Virtual Reality Used to Conquer Fear of Public Speaking

Virtual reality public speaking VR Google Cardboard
The VirtualSpeech app helps users practice public speaking in a virtual reality environment using a smartphone and the Google Cardboard VR headset. VirtualSpeech

One of the best ways to overcome any fear is to confront it, though this isn’t always practical. To practice public speaking, for example, you would first need to assemble an audience. Fortunately for glossophobics, there’s now an app for that.

VirtualSpeech uses virtual reality to place users in front of a photo-realistic audience of up to 400 people using just their smartphone and the Google Cardboard or Samsung Gear VR headsets.

“My fellow co-founder, Artur Grzybowski, came up with this idea after presenting at the Augmented World Expo conference in California last year,” Dom Barnard, co-founder of the VirtualSpeech app, tells Newsweek. “He realized there wasn’t a good way to practice for this event and that the current methods on the market didn’t work.”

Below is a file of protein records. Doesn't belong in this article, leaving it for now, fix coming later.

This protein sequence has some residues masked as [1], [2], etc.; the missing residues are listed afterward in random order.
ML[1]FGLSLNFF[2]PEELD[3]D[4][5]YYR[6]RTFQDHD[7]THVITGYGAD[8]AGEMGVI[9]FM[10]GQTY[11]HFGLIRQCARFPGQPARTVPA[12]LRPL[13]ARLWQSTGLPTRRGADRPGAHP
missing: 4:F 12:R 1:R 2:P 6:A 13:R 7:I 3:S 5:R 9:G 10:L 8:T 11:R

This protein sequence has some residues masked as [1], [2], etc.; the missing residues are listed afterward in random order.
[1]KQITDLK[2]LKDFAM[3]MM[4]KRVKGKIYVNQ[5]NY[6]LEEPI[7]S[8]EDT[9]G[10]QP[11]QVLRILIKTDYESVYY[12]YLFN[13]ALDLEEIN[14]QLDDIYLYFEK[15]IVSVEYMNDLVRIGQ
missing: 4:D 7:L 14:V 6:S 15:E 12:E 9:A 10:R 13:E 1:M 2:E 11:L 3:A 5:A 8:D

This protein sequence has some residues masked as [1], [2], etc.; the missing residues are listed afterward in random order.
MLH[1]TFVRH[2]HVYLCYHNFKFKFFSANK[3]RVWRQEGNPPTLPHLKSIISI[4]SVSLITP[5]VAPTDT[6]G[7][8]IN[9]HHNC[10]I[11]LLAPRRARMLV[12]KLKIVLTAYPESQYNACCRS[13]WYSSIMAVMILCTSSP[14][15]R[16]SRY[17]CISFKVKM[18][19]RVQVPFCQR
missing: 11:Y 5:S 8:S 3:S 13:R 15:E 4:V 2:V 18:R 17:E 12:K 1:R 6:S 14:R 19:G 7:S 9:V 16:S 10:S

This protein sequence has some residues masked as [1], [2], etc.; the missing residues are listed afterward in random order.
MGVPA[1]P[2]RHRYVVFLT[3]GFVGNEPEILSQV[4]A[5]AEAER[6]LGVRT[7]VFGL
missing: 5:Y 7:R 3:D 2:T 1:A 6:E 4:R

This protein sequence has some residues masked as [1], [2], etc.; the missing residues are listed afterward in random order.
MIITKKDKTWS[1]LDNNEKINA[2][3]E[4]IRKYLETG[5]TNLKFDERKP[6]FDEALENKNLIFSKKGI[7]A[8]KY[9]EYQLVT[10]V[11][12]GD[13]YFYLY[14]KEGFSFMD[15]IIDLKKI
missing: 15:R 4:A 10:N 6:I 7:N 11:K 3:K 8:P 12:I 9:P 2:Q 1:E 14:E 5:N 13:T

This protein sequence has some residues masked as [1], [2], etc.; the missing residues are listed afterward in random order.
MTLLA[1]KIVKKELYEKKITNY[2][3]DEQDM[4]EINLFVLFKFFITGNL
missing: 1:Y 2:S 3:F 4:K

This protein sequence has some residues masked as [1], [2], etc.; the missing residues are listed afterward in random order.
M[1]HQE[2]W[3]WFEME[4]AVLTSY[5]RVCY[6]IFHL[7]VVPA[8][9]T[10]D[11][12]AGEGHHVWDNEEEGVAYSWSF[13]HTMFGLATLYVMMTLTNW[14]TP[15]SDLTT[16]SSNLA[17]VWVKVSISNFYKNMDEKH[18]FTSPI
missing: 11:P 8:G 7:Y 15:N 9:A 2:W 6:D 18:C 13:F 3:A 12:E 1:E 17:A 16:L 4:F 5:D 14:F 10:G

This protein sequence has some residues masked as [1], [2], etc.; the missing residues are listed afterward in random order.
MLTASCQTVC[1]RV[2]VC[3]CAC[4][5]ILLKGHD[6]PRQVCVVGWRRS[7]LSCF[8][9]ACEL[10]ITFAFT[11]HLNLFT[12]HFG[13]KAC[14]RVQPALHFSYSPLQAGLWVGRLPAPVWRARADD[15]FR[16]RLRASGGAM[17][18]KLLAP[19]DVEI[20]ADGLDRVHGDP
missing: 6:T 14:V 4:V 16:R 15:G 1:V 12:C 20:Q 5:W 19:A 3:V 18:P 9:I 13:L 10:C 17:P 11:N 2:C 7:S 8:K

Google virtual reality headset VR cardboard The Google Cardboard virtual reality headset is a budget, self-assembly device. According to reports, the company is planning a successor to Cardboard that can rival more high-tech devices from Samsung and Facebook. WikiCommons

He adds: “After doing some market research, we realized up to 74 percent of people suffer from speech anxiety and that we could create a product which benefits a huge amount of people.”

The training platform is currently available for Android smartphones through the Google Play app store, but is in development for Apple iOS devices.

Real-world applications for VR have so far been mostly limited to games and “experiences” that allow users to virtually experience environments, like Mount Everest. The VirtualSpeech app’s unique purpose serves to demonstrate the broader potential of this nascent technology.

Barnard foresees VR being used to help with other fears and phobias, such as spiders and heights, through the immersive and realistic environment it can provide users. He also believes education is an area that VR could find useful applications in the near future.

“The education sector really excites me, with the potential to bring virtual reality into the classroom,” says Barnard.

“I can just imagine head mounted displays being used to demonstrate human anatomy in a biology lesson or various parts of the world being shown to students in a 360-degree view for a geography lesson.”